Children as young as age 6 develop ideas that girls are less interested than boys in computer science and engineering.
These stereotypes can extend into the late teens and contribute to a gender gap in STEM college courses and related careers, according to a new study that explores the gender-based beliefs young children and teens hold about interest in STEM fields.
“Gender-interest stereotypes that STEM is for boys begins in grade school, and by the time they reach high school, many girls have made their decision not to pursue degrees in computer science and engineering because they feel they don’t belong,” says Allison Master, an assistant professor of psychological, health, and learning sciences at the University of Houston and lead author of the paper in the Proceedings of the National Academy of Sciences.
The research involved four different studies—a mix of surveys and designed experiments to capture the beliefs of a racially diverse sample of children and teens in grades 1 through 12.
Researchers wanted to focus on interest, building on past studies of stereotypes about ability, to learn how gender-based stereotypes about who likes—not just who is “good” at—computer science and engineering can affect a child’s sense of belonging and willingness to participate.
Such information can influence a young person’s motivation over the long term, researchers point out, and may deter them from trying an activity or taking a class.
As recently as 2019, national statistics reveal that women are underrepresented in some popular and lucrative STEM careers: United States Census Bureau statistics show that only about 25% of computer scientists and 15% of engineers are women.
In the first two studies, researchers surveyed more than 2,200 children and teens to gauge beliefs about computer science and engineering. The surveys used terms and phrases with which the students were familiar at school, such as “computer coding” for computer science or, for engineering, “designing and creating large structures such as roads and bridges.”
Researchers found that just over half (51%) of children believed girls are less interested than boys in computer science, and nearly two-thirds (63%) say girls are less interested in engineering. In comparison, 14% of children say girls are more interested than boys in computer science, and 9% say girls are more interested in engineering.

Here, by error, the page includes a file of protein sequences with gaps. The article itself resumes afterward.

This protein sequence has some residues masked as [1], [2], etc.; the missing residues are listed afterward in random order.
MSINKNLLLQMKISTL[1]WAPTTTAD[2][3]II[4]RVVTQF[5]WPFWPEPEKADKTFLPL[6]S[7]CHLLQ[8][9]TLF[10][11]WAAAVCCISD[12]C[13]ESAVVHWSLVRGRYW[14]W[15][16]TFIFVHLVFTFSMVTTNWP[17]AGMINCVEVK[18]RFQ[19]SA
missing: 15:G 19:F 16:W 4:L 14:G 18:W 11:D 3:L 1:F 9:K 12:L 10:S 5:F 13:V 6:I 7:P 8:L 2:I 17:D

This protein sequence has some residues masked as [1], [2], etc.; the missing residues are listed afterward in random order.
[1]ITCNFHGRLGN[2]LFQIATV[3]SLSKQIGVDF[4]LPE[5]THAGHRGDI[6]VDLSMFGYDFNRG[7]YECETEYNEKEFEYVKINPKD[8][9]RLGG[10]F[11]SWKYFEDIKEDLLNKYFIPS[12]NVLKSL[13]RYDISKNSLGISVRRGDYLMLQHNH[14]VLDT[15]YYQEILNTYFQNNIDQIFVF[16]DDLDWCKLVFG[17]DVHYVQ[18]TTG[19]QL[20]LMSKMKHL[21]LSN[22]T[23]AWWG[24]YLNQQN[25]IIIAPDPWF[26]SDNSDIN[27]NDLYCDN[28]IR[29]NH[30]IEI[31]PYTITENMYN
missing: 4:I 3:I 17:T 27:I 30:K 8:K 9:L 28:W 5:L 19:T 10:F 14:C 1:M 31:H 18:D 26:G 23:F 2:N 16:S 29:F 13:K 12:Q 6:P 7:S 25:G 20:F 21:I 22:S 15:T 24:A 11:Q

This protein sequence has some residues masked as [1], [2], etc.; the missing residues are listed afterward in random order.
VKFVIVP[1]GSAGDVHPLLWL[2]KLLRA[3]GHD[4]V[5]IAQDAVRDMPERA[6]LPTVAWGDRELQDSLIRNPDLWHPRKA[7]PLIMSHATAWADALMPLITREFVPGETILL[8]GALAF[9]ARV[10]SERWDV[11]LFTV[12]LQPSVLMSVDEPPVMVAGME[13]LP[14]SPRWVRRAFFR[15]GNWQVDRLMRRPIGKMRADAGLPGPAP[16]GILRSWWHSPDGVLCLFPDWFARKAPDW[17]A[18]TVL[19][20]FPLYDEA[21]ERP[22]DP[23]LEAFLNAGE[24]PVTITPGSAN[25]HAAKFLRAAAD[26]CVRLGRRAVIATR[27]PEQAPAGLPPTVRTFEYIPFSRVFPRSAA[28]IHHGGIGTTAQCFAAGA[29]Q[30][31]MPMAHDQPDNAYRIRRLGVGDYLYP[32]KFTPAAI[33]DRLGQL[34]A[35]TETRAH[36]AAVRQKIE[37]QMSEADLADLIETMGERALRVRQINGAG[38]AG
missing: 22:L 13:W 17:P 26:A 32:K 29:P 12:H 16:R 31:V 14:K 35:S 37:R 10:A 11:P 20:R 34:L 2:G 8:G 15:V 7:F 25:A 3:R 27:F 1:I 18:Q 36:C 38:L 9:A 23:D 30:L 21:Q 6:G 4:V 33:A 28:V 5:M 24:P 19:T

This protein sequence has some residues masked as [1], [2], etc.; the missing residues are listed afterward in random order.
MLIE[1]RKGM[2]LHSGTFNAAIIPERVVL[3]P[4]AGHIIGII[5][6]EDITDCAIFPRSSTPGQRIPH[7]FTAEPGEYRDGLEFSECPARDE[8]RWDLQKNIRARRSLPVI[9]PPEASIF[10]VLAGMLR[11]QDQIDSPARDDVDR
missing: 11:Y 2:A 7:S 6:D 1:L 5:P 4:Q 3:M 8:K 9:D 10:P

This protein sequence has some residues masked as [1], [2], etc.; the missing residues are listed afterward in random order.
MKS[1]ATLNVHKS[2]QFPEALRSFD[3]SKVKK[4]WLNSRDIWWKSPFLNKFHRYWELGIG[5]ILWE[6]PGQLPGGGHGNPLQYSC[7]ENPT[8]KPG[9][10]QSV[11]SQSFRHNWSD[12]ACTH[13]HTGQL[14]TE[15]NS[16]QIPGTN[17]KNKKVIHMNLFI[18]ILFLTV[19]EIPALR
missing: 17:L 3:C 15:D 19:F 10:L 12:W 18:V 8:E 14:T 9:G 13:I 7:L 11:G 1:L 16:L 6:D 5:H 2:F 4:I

Subsequent lab studies provided a smaller sample of children two different activities from which to choose. The results demonstrated that girls were significantly less interested in a computer science activity when they were told boys were more interested in it than girls (35% of girls chose the activity), compared to one they were told boys and girls were equally interested in (65% of girls chose that activity).
While the surveys show the pervasiveness of gender-based stereotypes around interest in computer science and engineering, the designed experiments demonstrate how stereotypes can affect a sense of belonging, which can influence motivation, says coauthor Andrew Meltzoff, professor of psychology at the University of Washington and co-director of the Institute for Learning & Brain Sciences.
“The large surveys told us that the kids had absorbed the cultural stereotype that girls are less interested in computer science and engineering. In the experiments we zeroed in on causal mechanisms and consequences of stereotypes.
“We discovered that labeling an activity in a stereotyped way influenced children’s interest in it and their willingness to take it home—the mere presence of the stereotype influenced kids in dramatic ways. This brought home to us the pernicious effect of stereotypes on children and teens”
And that’s important, adds coauthor Sapna Cheryan, professor of psychology at the University of Washington, because if fewer girls feel they belong, then fewer might pursue computer science or engineering through school and beyond. That can lead to gender disparities in STEM fields and even worsen the wage gap.
“Current gender disparities in computer science and engineering careers are troubling because these careers are lucrative, high status, and influence so many aspects of our daily lives. The dearth of gender and racial diversity in these fields may be one of the reasons why many products and services have had negative consequences for women and people of color,” Cheryan says.
Teachers and parents can help counteract stereotypes by offering high-quality computer science and engineering activities early in elementary school—and encouraging girls’ participation, the authors note.
The National Science Foundation, the Institute of Education Sciences at the US Department of Education, and the Bezos Family Foundation funded the work.
Source: University of Washington